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Pulse rate reactivity in childhood as a risk factor for adult hypertension: the 1970 Birth Cohort Study

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journal contribution
posted on 17.06.2016, 09:51 authored by Mark Hamer, Mika Kivimaki, G. David Batty
Purpose: Cardiovascular reactivity to mental stress has been used as a tool to predict short-term hypertension risk in adults but the impact of cardiovascular reactivity in childhood on hypertension in adulthood is unknown. Using the 1970 British Cohort study, we examined the association between pulse rate reactivity in childhood and risk of hypertension in adulthood. Methods: A total of 6,507 participants (51.6% female) underwent clinical examination at 10 years of age that involved measurement of blood pressure, body mass index, and pulse rate pre- and post-examination. Hypertension was ascertained by self-reported doctor diagnosis 32 years later at age 42. Results: On average, there was a reduction in pulse rate after the medical examination (-1.2±8.2 bpm), although nearly a third of the sample recorded an increase in pulse rate of ≥3bpm. A total of 488 (7.5%) study members developed hypertension at follow-up. After adjustment for a range of covariates including resting blood pressure and body mass index in childhood, a heightened pulse rate response to the examination (≥3bpm) was associated with greater risk of hypertension in adulthood (odds ratio = 1.30, 95% CI, 1.02, 1.67). The association persisted whether we modelled pulse rate as an absolute measure (post examination) or a change score. Conclusion: These observational data suggest that elevated childhood cardiovascular reactivity could increase risk for hypertension in adulthood.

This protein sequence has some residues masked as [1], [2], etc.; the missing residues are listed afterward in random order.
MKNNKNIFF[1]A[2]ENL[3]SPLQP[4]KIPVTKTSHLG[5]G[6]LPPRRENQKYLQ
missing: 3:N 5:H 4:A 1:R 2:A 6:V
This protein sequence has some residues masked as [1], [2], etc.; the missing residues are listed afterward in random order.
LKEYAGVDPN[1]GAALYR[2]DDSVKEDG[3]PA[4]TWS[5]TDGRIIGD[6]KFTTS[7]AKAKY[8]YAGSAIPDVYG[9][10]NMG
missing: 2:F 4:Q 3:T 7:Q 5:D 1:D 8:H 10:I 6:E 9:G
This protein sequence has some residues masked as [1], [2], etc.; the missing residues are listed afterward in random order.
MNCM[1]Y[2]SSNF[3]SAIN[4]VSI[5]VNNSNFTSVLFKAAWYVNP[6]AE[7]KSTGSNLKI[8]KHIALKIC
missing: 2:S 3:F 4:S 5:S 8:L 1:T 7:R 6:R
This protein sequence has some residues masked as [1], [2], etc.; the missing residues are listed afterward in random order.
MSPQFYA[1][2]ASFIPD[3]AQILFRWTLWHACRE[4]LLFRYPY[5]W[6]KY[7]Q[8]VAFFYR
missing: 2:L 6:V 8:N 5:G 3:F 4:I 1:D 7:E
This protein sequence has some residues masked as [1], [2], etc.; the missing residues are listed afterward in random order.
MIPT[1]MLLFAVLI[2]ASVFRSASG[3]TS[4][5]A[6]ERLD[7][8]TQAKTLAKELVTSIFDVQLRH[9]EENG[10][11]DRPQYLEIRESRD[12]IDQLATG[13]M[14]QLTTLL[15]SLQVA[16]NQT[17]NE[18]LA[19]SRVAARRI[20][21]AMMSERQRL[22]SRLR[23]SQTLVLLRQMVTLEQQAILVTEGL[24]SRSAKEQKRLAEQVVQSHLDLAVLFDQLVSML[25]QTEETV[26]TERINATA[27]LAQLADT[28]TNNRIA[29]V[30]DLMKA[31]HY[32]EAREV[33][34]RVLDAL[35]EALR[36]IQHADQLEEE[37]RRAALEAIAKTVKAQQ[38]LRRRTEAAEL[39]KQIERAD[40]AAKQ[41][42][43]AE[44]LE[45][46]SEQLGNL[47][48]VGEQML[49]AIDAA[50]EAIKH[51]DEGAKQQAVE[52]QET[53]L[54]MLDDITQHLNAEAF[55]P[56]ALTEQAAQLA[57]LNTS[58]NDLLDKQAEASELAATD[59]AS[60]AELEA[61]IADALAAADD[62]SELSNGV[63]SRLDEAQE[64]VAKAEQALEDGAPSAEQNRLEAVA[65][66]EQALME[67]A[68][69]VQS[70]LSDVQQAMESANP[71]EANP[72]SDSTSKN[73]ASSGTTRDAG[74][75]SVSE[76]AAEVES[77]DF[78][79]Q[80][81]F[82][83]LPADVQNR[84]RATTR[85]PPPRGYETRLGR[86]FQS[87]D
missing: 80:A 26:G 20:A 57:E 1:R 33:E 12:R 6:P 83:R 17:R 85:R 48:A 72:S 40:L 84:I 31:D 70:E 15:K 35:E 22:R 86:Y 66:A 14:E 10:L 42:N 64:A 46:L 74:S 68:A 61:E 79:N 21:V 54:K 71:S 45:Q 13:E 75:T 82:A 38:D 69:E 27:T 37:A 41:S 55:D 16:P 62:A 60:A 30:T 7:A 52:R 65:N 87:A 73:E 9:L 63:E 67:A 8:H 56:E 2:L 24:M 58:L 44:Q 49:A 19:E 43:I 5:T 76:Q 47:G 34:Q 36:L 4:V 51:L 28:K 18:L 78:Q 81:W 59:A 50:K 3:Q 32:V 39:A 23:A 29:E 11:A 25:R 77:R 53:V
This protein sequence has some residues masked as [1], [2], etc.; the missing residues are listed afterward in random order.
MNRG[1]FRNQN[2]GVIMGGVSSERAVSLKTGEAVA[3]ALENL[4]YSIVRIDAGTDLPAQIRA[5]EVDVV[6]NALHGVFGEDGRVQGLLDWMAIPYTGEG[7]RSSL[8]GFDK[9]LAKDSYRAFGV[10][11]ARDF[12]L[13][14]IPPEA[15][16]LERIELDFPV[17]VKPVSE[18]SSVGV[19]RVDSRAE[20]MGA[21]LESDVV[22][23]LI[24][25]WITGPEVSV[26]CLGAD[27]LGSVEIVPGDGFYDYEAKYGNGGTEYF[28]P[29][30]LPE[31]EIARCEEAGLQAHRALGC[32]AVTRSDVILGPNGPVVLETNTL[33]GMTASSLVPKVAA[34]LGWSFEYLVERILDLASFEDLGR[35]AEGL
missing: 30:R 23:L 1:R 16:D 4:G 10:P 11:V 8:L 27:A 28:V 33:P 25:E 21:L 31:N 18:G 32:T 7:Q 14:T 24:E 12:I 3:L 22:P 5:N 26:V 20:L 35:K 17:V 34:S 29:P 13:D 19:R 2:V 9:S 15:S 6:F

History

School

  • Sport, Exercise and Health Sciences

Published in

Journal of Hypertension

Citation

HAMER, M., KIVIMAKI, M. and BATTY, G.D., 2016. Pulse rate reactivity in childhood as a risk factor for adult hypertension: the 1970 Birth Cohort Study. Journal of Hypertension, 34 (9), pp. 1804-1807.

Publisher

Lippincott, Williams & Wilkins

Version

AM (Accepted Manuscript)

Publisher statement

This work is made available according to the conditions of the Creative Commons Attribution-NonCommercial-NoDerivatives 4.0 International (CC BY-NC-ND 4.0) licence. Full details of this licence are available at: https://creativecommons.org/licenses/by-nc-nd/4.0/

Acceptance date

30/05/2016

Publication date

2016

Notes

This is a non-final version of an article published in final form in Journal of Hypertension, 34 (9), pp. 1804-1807 at http://dx.doi.org/10.1097/HJH.0000000000001023.

ISSN

0263-6352

eISSN

1473-5598

Language

en